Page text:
The artifact is a Vatican chamberlain’s chain of office, known as a “collar,” given to the recipient by Pope St. Pius X (1903 – 1914). Only a pope could confer this coveted honor.
Its design is a triple-row of belcher-link chains, interspersed with oval-shaped red paste cabochons, each centered by the monogram, ‘SC’, which stands for “Cameriere Segreti di spada e cappa”–Chamberlain of the Sword & Cape.
There is a detachable pendant in the form of the Vatican coat of arms, and the fitted case has the coat of arms of Pope St. Pius X emblazoned in gold.
The photo, below, of Count Christopher de Paus, wearing the chain of office gives an idea of the size of this collar.
The title, “Papal Chamberlain ” was only conferred by the Pope. It was considered to be one of the highest honors giving direct access and service to the Pope.
Very few of these were awarded resulting in so few of them having become available to the public. It is definitely an incredible addition to the Collection.
Count Christopher de Paus, wearing the formal court dress of a papal chamberlain of the sword and cape in Spanish Renaissance style, with a golden chain of office. He was appointed a papal chamberlain by Pope Benedict XV in 1921, reappointed by Pope Pius XI in 1922 and by Pope Pius XII in 1939, and conferred the title of count by Pope Pius XI in 1923.
Further Information about Vatican Chamberlains
A papal chamberlain was, prior to 1968, a court title given by the pope to high-ranking clergy as well as laypersons, usually members of prominent Italian noble families. They were members of the Papal Court and it was one of the highest honors that could be bestowed on a Catholic layman by the pope.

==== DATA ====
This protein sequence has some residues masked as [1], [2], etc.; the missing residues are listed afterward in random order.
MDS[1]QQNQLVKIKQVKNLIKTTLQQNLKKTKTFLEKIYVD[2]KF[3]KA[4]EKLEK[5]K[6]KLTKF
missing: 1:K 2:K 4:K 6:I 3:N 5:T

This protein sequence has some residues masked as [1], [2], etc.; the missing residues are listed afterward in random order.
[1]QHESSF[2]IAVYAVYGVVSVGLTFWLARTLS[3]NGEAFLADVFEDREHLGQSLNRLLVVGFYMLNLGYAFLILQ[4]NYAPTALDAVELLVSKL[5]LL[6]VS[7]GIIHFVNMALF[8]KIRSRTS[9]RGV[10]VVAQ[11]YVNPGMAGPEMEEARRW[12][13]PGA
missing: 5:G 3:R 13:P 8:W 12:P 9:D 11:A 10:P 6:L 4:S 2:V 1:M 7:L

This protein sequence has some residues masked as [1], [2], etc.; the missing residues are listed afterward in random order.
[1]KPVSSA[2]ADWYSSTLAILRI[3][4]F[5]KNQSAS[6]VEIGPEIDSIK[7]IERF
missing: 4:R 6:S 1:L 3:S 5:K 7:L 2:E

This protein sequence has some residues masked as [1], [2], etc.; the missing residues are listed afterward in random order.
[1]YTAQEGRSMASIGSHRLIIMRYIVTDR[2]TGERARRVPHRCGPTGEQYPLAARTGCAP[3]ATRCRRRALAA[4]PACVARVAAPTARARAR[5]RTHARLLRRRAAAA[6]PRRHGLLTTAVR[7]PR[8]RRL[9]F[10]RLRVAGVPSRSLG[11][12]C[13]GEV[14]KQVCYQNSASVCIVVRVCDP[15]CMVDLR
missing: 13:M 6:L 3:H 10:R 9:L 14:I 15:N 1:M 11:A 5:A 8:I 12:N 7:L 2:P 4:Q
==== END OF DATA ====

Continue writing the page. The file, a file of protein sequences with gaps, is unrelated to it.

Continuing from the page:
Known as Chamberlain of the Sword and Cape (Cameriere Segreti di spada e cappa) when conferred upon laypersons, it was mostly an honorary position, but a chamberlain generally served the Pope for at least one week per year during official liturgical or state ceremonies.
The office was abolished by Pope Paul VI and replaced with the designation Gentleman of His Holiness for laypersons and other designations for clergy.
Many came from families that had long served the Papal Court over the course of several centuries, while others were appointed as a high honor, one of the highest the papacy conferred on Catholic laymen (often prominent politicians or wealthy philanthropists). They were originally selected from members of Italian royal and aristocratic families. The position was much coveted, and for priests, it was often the final step before becoming a cardinal.
From the days of Pope Leo I (440-461) the pontifical household had included papal chamberlains who were personal attendants to the pope in his private apartments. The number of papal chamberlains was never large, although their proximity to the pope meant that many chamberlains would enjoy notable ecclesiastical careers and some were even promoted to the episcopacy.
Their privileges were considerable. They ranked ex officio as Knights of the Golden Spur (Order of the Golden Militia) and nobles of Rome and Avignon. Prior to Vatican II they provided personal assistance to the pope on formal state occasions as members of the Papal Court.
The dignity was often given to members of noble families of Italy and other countries. They were required, or in practice entitled, to serve for at least one week per year during official ceremonies, and took part in papal processions behind the Sedia Gestatoria, each wearing formal court dress and distinguished by a golden chain of office.
Traditionally, priests who were Papal Chamberlains were addressed as “Very Reverend”. This clerical rank has been superseded by the current designation “Chaplain of His Holiness” which confers the title reverend monsignor.
In ecclesiastical heraldry, laypersons so honored may display a golden chain surrounding their coat of arms.
All appointments were announced in the Acta Apostolicae Sedis.
Note: The papal chamberlain is not the “Camerlengo” of the Catholic Church or the “Camerlengo” of the Sacred College of Cardinals.